WRITTEN BY CARA FUSARO
The Justice Department has found a way to unlock Syed Rizwan Farook’s iPhone without help from Apple, but has not told the company how.
Earlier this year, the FBI expressed to Apple that they wanted them to unlock the iPhone of Farook — who was one of the gunmen involved in the San Bernardino shooting, in which 14 people were killed, according to officials. Apple denied to do so because it would have been an invasion of privacy for all iPhone users.
Because the law enforcement was able to unlock the iPhone without the help of Apple, it is in question now about how secure Apple’s devices truly are.
It isn’t certain yet if the way the government opened the iPhone will be made known, but Apple lawyers want to know.
“I would hope they would give that information to Apple so that it can patch any weakness,” Esha Bhandari, staff lawyer at the American Civil Liberties Union, said in a statement.
The device was unlocked without a password. It doesn’t seem like the government will spill the details on it anytime soon.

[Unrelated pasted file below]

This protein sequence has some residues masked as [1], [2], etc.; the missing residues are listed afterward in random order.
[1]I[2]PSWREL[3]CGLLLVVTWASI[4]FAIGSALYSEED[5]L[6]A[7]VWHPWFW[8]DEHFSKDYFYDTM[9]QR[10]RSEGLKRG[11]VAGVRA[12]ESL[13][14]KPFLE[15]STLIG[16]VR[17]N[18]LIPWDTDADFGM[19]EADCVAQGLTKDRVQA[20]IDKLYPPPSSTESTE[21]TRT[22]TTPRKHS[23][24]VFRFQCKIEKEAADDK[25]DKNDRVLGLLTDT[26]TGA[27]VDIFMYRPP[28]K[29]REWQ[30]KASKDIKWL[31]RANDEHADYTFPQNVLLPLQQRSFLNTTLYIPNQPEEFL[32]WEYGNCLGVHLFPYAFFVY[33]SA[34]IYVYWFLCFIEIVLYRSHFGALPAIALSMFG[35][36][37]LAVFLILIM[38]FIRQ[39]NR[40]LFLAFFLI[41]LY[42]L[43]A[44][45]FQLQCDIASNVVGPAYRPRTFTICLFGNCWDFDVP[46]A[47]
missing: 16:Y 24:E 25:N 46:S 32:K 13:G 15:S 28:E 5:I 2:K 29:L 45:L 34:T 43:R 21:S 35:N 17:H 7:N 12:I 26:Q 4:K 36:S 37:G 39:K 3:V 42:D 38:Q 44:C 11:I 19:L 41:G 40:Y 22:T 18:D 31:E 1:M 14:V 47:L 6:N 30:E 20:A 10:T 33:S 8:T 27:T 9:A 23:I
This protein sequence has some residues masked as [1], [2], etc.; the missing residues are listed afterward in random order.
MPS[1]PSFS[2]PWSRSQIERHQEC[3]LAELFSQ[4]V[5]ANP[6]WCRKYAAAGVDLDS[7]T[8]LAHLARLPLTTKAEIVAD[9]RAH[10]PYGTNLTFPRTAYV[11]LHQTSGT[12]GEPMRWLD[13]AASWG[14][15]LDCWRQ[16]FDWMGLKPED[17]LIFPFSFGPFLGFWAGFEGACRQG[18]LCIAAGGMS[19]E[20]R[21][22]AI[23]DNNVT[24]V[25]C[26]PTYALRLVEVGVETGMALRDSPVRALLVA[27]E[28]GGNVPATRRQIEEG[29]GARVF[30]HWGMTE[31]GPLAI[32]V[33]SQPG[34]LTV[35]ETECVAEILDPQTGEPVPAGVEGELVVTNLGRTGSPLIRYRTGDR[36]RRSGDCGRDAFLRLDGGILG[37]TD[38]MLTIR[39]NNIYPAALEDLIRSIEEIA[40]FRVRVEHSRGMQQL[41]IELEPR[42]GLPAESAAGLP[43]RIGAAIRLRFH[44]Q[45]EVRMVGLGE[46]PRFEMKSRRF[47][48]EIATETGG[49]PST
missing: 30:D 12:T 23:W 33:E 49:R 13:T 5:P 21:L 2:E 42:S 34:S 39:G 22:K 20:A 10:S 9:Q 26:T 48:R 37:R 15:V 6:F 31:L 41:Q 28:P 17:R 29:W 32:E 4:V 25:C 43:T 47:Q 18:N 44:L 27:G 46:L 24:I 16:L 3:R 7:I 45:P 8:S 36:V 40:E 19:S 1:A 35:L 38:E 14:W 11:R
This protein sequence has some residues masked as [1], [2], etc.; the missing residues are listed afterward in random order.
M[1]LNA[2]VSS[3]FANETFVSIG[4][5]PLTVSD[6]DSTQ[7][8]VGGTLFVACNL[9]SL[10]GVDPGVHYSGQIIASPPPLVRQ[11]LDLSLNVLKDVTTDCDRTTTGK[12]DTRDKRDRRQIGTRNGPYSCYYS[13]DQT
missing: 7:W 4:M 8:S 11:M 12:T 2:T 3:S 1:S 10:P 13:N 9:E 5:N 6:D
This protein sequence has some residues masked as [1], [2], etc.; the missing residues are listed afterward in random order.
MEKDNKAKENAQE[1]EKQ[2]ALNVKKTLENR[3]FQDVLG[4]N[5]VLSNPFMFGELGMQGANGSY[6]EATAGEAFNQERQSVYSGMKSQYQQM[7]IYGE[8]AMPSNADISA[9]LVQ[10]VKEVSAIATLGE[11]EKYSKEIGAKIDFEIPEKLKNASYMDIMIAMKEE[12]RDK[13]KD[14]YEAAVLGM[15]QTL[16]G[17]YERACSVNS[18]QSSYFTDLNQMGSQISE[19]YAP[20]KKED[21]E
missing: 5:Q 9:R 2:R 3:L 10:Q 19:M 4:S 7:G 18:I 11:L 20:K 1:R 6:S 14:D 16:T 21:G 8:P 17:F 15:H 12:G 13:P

Since it is unlikely that the FBI will tell Apple how they got access to the phone, the company said they’ll “continue to increase the security of our products as the threats and attacks on our data become more frequent and more sophisticated,” in a statement.
There has been a lot of back and forth between Apple and the FBI regarding the situation with Apple not wanting to unlock the phone because it would have been an invasion of privacy for all Apple users and make it look like they’ll do it for any circumstance.
“Now that the F.B.I. has accessed this iPhone, it should disclose the method for doing so to Apple,” said a cryptography fellow at the Stanford Center for Internet and Society, Riana Pfefferkor, according to the New York Times. “Apple ought to have the chance to fix that security issue, which likely affects many other iPhones.”